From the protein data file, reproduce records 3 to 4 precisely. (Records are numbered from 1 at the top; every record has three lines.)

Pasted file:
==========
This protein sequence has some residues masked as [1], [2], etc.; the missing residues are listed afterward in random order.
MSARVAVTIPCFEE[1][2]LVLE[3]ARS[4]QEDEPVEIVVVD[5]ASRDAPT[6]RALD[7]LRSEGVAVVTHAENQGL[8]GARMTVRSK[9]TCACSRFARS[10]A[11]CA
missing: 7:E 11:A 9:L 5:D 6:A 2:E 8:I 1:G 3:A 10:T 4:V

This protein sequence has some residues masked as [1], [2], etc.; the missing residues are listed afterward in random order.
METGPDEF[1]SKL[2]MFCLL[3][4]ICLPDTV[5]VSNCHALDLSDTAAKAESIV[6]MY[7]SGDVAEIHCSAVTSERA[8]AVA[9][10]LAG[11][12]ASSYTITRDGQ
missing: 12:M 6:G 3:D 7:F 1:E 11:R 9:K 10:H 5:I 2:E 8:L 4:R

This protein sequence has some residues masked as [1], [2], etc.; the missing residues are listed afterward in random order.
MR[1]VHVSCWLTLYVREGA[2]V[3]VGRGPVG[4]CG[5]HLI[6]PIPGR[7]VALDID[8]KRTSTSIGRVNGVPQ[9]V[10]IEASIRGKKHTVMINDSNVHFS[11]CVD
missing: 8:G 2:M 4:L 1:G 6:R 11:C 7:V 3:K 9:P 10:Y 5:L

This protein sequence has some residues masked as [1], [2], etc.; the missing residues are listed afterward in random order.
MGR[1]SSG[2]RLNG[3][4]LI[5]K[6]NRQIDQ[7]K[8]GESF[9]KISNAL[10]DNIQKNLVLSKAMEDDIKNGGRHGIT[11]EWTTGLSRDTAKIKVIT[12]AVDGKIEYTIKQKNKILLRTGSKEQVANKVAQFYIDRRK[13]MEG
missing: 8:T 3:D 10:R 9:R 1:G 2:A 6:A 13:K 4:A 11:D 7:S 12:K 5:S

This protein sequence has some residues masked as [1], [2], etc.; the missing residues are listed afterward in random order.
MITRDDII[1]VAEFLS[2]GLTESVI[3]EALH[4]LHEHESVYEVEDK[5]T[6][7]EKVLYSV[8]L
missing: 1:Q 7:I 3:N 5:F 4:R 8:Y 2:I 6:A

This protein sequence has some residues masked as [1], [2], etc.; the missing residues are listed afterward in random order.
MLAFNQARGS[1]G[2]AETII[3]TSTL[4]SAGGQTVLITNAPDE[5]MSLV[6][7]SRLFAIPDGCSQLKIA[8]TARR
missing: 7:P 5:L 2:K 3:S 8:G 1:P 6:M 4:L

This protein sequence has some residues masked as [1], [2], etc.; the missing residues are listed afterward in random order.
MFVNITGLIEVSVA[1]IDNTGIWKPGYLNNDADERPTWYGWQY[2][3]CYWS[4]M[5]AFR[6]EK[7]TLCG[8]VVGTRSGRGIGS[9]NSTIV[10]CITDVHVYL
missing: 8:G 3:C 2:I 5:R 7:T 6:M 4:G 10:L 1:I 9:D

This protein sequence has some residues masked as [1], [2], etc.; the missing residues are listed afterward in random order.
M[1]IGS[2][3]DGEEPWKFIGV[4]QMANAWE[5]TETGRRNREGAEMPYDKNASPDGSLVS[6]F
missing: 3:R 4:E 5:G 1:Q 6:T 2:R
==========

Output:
This protein sequence has some residues masked as [1], [2], etc.; the missing residues are listed afterward in random order.
MR[1]VHVSCWLTLYVREGA[2]V[3]VGRGPVG[4]CG[5]HLI[6]PIPGR[7]VALDID[8]KRTSTSIGRVNGVPQ[9]V[10]IEASIRGKKHTVMINDSNVHFS[11]CVD
missing: 8:G 2:M 4:L 1:G 6:R 11:C 7:V 3:K 9:P 10:Y 5:L

This protein sequence has some residues masked as [1], [2], etc.; the missing residues are listed afterward in random order.
MGR[1]SSG[2]RLNG[3][4]LI[5]K[6]NRQIDQ[7]K[8]GESF[9]KISNAL[10]DNIQKNLVLSKAMEDDIKNGGRHGIT[11]EWTTGLSRDTAKIKVIT[12]AVDGKIEYTIKQKNKILLRTGSKEQVANKVAQFYIDRRK[13]MEG
missing: 8:T 3:D 10:R 9:R 1:G 2:A 6:A 13:K 4:A 11:D 7:S 12:K 5:S